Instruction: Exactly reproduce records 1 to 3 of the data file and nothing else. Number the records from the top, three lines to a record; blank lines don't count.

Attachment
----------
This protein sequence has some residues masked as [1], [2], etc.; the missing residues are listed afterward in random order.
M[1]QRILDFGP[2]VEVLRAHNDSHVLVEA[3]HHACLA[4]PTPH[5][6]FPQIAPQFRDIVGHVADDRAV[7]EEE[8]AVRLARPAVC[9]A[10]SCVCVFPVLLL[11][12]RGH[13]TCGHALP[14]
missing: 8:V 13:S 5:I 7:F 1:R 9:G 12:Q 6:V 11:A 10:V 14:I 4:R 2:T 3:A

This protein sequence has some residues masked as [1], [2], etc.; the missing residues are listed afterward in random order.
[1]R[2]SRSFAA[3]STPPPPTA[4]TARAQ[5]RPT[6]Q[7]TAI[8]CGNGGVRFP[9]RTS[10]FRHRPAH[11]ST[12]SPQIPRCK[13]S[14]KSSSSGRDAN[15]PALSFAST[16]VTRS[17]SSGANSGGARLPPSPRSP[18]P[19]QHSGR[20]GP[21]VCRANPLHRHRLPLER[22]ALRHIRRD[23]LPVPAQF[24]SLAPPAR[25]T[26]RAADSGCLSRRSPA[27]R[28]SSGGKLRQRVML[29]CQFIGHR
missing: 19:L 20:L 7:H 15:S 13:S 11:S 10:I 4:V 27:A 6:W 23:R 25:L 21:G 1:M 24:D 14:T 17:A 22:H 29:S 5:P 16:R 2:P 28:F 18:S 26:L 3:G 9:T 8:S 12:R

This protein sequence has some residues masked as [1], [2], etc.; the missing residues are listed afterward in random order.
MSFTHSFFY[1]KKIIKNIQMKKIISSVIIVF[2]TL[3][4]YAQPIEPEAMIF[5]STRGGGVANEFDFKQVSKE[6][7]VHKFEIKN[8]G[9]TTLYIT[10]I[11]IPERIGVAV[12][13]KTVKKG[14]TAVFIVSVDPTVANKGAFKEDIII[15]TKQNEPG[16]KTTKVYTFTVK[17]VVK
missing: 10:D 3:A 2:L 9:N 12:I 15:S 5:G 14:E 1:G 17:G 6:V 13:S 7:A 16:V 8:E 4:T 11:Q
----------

This protein sequence has some residues masked as [1], [2], etc.; the missing residues are listed afterward in random order.
M[1]QRILDFGP[2]VEVLRAHNDSHVLVEA[3]HHACLA[4]PTPH[5][6]FPQIAPQFRDIVGHVADDRAV[7]EEE[8]AVRLARPAVC[9]A[10]SCVCVFPVLLL[11][12]RGH[13]TCGHALP[14]
missing: 8:V 13:S 5:I 7:F 1:R 9:G 12:Q 6:V 11:A 10:V 14:I 4:R 2:T 3:A

This protein sequence has some residues masked as [1], [2], etc.; the missing residues are listed afterward in random order.
[1]R[2]SRSFAA[3]STPPPPTA[4]TARAQ[5]RPT[6]Q[7]TAI[8]CGNGGVRFP[9]RTS[10]FRHRPAH[11]ST[12]SPQIPRCK[13]S[14]KSSSSGRDAN[15]PALSFAST[16]VTRS[17]SSGANSGGARLPPSPRSP[18]P[19]QHSGR[20]GP[21]VCRANPLHRHRLPLER[22]ALRHIRRD[23]LPVPAQF[24]SLAPPAR[25]T[26]RAADSGCLSRRSPA[27]R[28]SSGGKLRQRVML[29]CQFIGHR
missing: 19:L 20:L 7:H 15:S 13:S 11:S 10:I 4:V 27:A 6:W 23:R 25:L 21:G 1:M 24:D 14:T 17:A 22:H 29:S 5:P 16:R 2:P 28:F 18:S 26:L 3:G 9:T 8:S 12:R

This protein sequence has some residues masked as [1], [2], etc.; the missing residues are listed afterward in random order.
MSFTHSFFY[1]KKIIKNIQMKKIISSVIIVF[2]TL[3][4]YAQPIEPEAMIF[5]STRGGGVANEFDFKQVSKE[6][7]VHKFEIKN[8]G[9]TTLYIT[10]I[11]IPERIGVAV[12][13]KTVKKG[14]TAVFIVSVDPTVANKGAFKEDIII[15]TKQNEPG[16]KTTKVYTFTVK[17]VVK
missing: 10:D 3:A 2:L 9:N 12:I 15:S 5:G 14:E 1:G 17:G 6:V 13:S 7:A 16:V 8:E 4:T 11:Q